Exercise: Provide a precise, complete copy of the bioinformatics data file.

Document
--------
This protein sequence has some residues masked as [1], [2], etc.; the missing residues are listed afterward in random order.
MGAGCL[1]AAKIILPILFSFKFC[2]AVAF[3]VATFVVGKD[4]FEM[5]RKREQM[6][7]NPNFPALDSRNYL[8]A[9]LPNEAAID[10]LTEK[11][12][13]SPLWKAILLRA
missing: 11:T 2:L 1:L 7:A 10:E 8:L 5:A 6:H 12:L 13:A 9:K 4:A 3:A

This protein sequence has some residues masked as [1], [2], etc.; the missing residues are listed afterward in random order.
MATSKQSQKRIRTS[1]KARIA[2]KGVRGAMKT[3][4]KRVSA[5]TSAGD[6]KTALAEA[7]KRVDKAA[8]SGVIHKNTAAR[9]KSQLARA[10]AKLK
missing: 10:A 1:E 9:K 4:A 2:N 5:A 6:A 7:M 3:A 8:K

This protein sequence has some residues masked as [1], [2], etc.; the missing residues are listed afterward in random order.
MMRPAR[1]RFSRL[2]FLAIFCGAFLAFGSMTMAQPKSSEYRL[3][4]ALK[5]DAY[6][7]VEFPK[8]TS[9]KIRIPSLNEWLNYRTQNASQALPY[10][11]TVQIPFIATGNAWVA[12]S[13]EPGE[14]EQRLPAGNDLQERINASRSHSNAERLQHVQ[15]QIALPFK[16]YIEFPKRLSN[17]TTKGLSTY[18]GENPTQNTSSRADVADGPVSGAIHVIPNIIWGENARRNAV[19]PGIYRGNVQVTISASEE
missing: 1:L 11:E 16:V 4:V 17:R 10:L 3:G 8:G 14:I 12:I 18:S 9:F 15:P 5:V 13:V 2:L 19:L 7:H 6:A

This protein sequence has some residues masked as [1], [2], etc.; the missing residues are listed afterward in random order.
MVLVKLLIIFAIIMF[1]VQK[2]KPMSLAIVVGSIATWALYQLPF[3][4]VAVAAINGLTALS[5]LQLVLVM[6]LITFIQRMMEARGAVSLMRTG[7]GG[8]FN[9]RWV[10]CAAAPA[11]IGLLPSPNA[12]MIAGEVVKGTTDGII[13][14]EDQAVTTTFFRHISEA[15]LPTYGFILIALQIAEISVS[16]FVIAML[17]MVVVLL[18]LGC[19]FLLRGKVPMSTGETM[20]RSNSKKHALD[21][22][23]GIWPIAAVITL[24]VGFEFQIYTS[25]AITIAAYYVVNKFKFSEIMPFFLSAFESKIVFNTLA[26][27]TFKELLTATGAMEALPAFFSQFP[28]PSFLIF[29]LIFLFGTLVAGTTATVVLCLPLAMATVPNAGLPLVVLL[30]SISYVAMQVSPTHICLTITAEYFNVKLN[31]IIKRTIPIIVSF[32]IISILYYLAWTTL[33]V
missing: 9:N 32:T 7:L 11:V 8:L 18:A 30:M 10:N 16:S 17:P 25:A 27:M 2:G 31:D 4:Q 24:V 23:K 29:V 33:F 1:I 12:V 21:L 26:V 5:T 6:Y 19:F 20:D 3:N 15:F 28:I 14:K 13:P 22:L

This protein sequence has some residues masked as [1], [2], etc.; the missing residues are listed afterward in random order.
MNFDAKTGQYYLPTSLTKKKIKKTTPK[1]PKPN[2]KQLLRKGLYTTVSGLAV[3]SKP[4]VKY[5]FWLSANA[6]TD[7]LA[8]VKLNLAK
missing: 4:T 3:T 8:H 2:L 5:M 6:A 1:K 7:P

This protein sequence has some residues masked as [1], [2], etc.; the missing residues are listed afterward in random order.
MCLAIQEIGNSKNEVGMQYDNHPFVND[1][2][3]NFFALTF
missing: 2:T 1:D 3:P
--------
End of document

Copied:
This protein sequence has some residues masked as [1], [2], etc.; the missing residues are listed afterward in random order.
MGAGCL[1]AAKIILPILFSFKFC[2]AVAF[3]VATFVVGKD[4]FEM[5]RKREQM[6][7]NPNFPALDSRNYL[8]A[9]LPNEAAID[10]LTEK[11][12][13]SPLWKAILLRA
missing: 11:T 2:L 1:L 7:A 10:E 8:L 5:A 6:H 12:L 13:A 9:K 4:A 3:A

This protein sequence has some residues masked as [1], [2], etc.; the missing residues are listed afterward in random order.
MATSKQSQKRIRTS[1]KARIA[2]KGVRGAMKT[3][4]KRVSA[5]TSAGD[6]KTALAEA[7]KRVDKAA[8]SGVIHKNTAAR[9]KSQLARA[10]AKLK
missing: 10:A 1:E 9:K 4:A 2:N 5:A 6:A 7:M 3:A 8:K

This protein sequence has some residues masked as [1], [2], etc.; the missing residues are listed afterward in random order.
MMRPAR[1]RFSRL[2]FLAIFCGAFLAFGSMTMAQPKSSEYRL[3][4]ALK[5]DAY[6][7]VEFPK[8]TS[9]KIRIPSLNEWLNYRTQNASQALPY[10][11]TVQIPFIATGNAWVA[12]S[13]EPGE[14]EQRLPAGNDLQERINASRSHSNAERLQHVQ[15]QIALPFK[16]YIEFPKRLSN[17]TTKGLSTY[18]GENPTQNTSSRADVADGPVSGAIHVIPNIIWGENARRNAV[19]PGIYRGNVQVTISASEE
missing: 1:L 11:E 16:V 4:V 17:R 10:L 3:G 8:G 14:I 12:I 18:S 9:F 15:P 5:V 13:V 2:L 19:L 7:H 6:A

This protein sequence has some residues masked as [1], [2], etc.; the missing residues are listed afterward in random order.
MVLVKLLIIFAIIMF[1]VQK[2]KPMSLAIVVGSIATWALYQLPF[3][4]VAVAAINGLTALS[5]LQLVLVM[6]LITFIQRMMEARGAVSLMRTG[7]GG[8]FN[9]RWV[10]CAAAPA[11]IGLLPSPNA[12]MIAGEVVKGTTDGII[13][14]EDQAVTTTFFRHISEA[15]LPTYGFILIALQIAEISVS[16]FVIAML[17]MVVVLL[18]LGC[19]FLLRGKVPMSTGETM[20]RSNSKKHALD[21][22][23]GIWPIAAVITL[24]VGFEFQIYTS[25]AITIAAYYVVNKFKFSEIMPFFLSAFESKIVFNTLA[26][27]TFKELLTATGAMEALPAFFSQFP[28]PSFLIF[29]LIFLFGTLVAGTTATVVLCLPLAMATVPNAGLPLVVLL[30]SISYVAMQVSPTHICLTITAEYFNVKLN[31]IIKRTIPIIVSF[32]IISILYYLAWTTL[33]V
missing: 9:N 32:T 7:L 11:V 8:L 18:A 30:M 10:N 16:S 17:P 25:A 27:M 2:G 31:D 4:Q 24:V 23:K 29:V 33:F 1:I 12:V 21:L 26:V 5:T 6:Y 19:F 20:D 3:N 15:F 28:I 14:K 13:P 22:L

This protein sequence has some residues masked as [1], [2], etc.; the missing residues are listed afterward in random order.
MNFDAKTGQYYLPTSLTKKKIKKTTPK[1]PKPN[2]KQLLRKGLYTTVSGLAV[3]SKP[4]VKY[5]FWLSANA[6]TD[7]LA[8]VKLNLAK
missing: 4:T 3:T 8:H 2:L 5:M 6:A 1:K 7:P

This protein sequence has some residues masked as [1], [2], etc.; the missing residues are listed afterward in random order.
MCLAIQEIGNSKNEVGMQYDNHPFVND[1][2][3]NFFALTF
missing: 2:T 1:D 3:P